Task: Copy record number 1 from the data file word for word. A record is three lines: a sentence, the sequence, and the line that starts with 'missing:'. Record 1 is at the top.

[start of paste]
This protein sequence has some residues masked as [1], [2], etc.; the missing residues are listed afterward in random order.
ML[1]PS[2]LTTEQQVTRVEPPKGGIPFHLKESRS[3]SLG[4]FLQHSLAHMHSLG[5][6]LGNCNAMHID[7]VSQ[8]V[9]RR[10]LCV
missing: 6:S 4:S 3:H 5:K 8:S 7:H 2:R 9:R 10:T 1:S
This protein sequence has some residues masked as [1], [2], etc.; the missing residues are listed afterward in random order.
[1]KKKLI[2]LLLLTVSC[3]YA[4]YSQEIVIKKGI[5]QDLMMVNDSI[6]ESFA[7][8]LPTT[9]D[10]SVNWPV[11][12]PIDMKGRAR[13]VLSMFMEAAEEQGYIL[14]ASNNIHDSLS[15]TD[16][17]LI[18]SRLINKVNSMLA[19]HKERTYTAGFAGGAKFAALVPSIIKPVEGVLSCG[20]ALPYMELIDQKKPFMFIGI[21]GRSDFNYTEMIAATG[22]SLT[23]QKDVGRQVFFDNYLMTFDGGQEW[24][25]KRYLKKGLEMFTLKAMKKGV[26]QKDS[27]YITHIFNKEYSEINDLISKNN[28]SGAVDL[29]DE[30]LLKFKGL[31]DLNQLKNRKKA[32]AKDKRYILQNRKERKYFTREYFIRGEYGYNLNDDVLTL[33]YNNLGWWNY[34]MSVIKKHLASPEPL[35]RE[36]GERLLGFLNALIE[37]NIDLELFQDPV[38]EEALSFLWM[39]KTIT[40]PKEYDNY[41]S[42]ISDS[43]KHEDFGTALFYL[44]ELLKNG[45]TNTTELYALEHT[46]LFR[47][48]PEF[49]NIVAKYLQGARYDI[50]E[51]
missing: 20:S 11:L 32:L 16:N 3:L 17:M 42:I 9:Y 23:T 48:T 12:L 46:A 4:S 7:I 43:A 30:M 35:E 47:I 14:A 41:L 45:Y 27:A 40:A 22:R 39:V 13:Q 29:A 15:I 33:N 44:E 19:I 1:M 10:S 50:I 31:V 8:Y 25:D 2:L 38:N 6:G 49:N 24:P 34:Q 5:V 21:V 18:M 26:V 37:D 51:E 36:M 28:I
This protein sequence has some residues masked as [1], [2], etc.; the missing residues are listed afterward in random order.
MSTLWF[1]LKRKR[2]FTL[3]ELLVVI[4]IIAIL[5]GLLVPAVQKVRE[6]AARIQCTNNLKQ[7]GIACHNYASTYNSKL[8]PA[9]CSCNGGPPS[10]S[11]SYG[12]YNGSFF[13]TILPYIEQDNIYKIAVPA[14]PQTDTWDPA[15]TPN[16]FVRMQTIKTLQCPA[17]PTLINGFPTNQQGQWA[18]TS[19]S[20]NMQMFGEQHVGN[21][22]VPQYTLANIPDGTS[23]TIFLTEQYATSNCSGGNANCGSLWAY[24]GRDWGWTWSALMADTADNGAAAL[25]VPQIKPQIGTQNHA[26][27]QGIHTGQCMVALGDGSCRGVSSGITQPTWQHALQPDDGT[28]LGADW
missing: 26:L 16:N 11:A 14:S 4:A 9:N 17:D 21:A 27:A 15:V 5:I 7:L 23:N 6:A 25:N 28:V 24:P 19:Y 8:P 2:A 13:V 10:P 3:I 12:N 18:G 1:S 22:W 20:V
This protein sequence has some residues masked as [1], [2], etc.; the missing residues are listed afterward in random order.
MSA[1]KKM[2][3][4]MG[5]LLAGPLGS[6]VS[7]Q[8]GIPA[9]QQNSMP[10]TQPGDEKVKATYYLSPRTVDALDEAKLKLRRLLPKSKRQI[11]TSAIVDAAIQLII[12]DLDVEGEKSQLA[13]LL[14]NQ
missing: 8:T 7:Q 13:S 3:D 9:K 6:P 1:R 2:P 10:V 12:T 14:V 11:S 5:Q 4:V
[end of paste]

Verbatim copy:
This protein sequence has some residues masked as [1], [2], etc.; the missing residues are listed afterward in random order.
ML[1]PS[2]LTTEQQVTRVEPPKGGIPFHLKESRS[3]SLG[4]FLQHSLAHMHSLG[5][6]LGNCNAMHID[7]VSQ[8]V[9]RR[10]LCV
missing: 6:S 4:S 3:H 5:K 8:S 7:H 2:R 9:R 10:T 1:S